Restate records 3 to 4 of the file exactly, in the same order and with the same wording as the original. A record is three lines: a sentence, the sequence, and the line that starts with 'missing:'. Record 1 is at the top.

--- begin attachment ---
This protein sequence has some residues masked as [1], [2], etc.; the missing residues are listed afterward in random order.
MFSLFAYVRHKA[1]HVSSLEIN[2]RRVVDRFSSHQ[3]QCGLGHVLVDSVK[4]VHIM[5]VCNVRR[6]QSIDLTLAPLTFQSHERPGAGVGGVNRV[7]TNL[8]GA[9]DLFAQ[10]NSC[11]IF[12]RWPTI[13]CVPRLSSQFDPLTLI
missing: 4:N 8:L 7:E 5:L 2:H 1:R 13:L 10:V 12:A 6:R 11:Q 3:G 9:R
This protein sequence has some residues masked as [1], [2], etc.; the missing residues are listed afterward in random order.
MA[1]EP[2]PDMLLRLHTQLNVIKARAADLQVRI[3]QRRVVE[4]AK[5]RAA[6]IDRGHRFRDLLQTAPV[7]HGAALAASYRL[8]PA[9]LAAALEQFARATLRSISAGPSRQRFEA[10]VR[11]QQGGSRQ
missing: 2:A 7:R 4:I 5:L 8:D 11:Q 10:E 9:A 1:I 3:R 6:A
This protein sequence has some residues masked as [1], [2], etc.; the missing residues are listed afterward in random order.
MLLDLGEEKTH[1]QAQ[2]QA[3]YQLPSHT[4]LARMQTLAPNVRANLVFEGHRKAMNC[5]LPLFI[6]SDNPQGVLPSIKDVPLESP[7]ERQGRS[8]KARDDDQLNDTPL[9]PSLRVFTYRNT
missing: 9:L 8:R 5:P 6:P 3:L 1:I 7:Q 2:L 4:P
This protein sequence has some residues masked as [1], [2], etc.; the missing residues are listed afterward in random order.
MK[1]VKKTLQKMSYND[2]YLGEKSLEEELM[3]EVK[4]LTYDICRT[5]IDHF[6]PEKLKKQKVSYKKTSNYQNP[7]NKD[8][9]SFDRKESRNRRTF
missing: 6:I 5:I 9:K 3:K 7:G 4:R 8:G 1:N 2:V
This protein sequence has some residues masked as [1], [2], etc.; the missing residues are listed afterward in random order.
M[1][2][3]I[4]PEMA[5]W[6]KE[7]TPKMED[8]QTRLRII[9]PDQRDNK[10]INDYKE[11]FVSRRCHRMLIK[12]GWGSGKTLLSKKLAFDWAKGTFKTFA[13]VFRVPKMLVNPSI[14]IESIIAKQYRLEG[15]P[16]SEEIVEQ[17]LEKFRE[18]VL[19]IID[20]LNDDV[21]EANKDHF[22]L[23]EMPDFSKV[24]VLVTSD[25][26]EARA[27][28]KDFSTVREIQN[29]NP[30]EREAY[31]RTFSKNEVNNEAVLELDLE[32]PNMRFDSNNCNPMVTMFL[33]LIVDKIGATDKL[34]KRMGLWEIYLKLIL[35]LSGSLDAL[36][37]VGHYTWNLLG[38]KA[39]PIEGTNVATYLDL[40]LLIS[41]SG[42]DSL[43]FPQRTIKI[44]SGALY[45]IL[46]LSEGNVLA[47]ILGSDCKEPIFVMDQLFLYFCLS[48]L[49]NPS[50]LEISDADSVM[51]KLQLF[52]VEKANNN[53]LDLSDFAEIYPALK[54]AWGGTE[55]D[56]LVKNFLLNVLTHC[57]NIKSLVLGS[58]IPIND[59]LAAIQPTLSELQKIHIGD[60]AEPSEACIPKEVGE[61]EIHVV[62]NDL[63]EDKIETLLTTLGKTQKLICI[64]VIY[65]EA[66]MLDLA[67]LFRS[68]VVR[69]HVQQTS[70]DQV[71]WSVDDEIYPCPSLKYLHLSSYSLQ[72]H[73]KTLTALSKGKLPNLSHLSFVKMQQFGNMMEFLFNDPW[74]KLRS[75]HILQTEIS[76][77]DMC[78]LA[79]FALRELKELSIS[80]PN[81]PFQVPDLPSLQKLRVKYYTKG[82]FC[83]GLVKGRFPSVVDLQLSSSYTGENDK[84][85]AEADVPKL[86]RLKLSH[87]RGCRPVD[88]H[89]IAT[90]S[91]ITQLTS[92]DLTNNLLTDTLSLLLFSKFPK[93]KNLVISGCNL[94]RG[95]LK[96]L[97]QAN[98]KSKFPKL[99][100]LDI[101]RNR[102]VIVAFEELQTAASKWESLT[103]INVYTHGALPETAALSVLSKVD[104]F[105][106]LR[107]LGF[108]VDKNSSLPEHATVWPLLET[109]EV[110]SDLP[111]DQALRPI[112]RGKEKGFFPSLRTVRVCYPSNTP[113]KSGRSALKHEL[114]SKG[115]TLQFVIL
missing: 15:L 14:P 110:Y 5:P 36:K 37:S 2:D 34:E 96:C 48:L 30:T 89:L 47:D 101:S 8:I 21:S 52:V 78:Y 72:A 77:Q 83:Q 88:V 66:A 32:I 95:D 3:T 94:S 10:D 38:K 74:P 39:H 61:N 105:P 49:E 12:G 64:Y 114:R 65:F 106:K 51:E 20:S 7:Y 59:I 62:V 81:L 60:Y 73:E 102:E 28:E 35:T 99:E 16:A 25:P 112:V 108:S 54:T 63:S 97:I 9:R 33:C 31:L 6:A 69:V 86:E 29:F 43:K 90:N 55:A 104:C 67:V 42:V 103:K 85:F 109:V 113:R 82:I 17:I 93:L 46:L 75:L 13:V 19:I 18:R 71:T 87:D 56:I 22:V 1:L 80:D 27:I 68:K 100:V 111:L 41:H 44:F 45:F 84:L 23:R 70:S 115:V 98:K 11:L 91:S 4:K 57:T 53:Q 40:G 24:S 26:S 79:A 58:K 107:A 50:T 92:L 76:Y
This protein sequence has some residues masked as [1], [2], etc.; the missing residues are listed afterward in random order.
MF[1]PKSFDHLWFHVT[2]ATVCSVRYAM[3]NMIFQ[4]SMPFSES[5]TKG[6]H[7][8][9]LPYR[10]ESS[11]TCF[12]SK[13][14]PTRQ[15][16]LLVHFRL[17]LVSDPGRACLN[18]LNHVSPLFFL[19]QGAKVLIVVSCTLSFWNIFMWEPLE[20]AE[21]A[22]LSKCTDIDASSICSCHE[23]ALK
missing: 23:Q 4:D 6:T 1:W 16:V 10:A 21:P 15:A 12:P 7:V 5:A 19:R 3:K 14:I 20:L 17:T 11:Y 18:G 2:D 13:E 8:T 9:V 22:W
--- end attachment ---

This protein sequence has some residues masked as [1], [2], etc.; the missing residues are listed afterward in random order.
MLLDLGEEKTH[1]QAQ[2]QA[3]YQLPSHT[4]LARMQTLAPNVRANLVFEGHRKAMNC[5]LPLFI[6]SDNPQGVLPSIKDVPLESP[7]ERQGRS[8]KARDDDQLNDTPL[9]PSLRVFTYRNT
missing: 9:L 8:R 5:P 6:P 3:L 1:I 7:Q 2:L 4:P
This protein sequence has some residues masked as [1], [2], etc.; the missing residues are listed afterward in random order.
MK[1]VKKTLQKMSYND[2]YLGEKSLEEELM[3]EVK[4]LTYDICRT[5]IDHF[6]PEKLKKQKVSYKKTSNYQNP[7]NKD[8][9]SFDRKESRNRRTF
missing: 6:I 5:I 9:K 3:K 7:G 4:R 8:G 1:N 2:V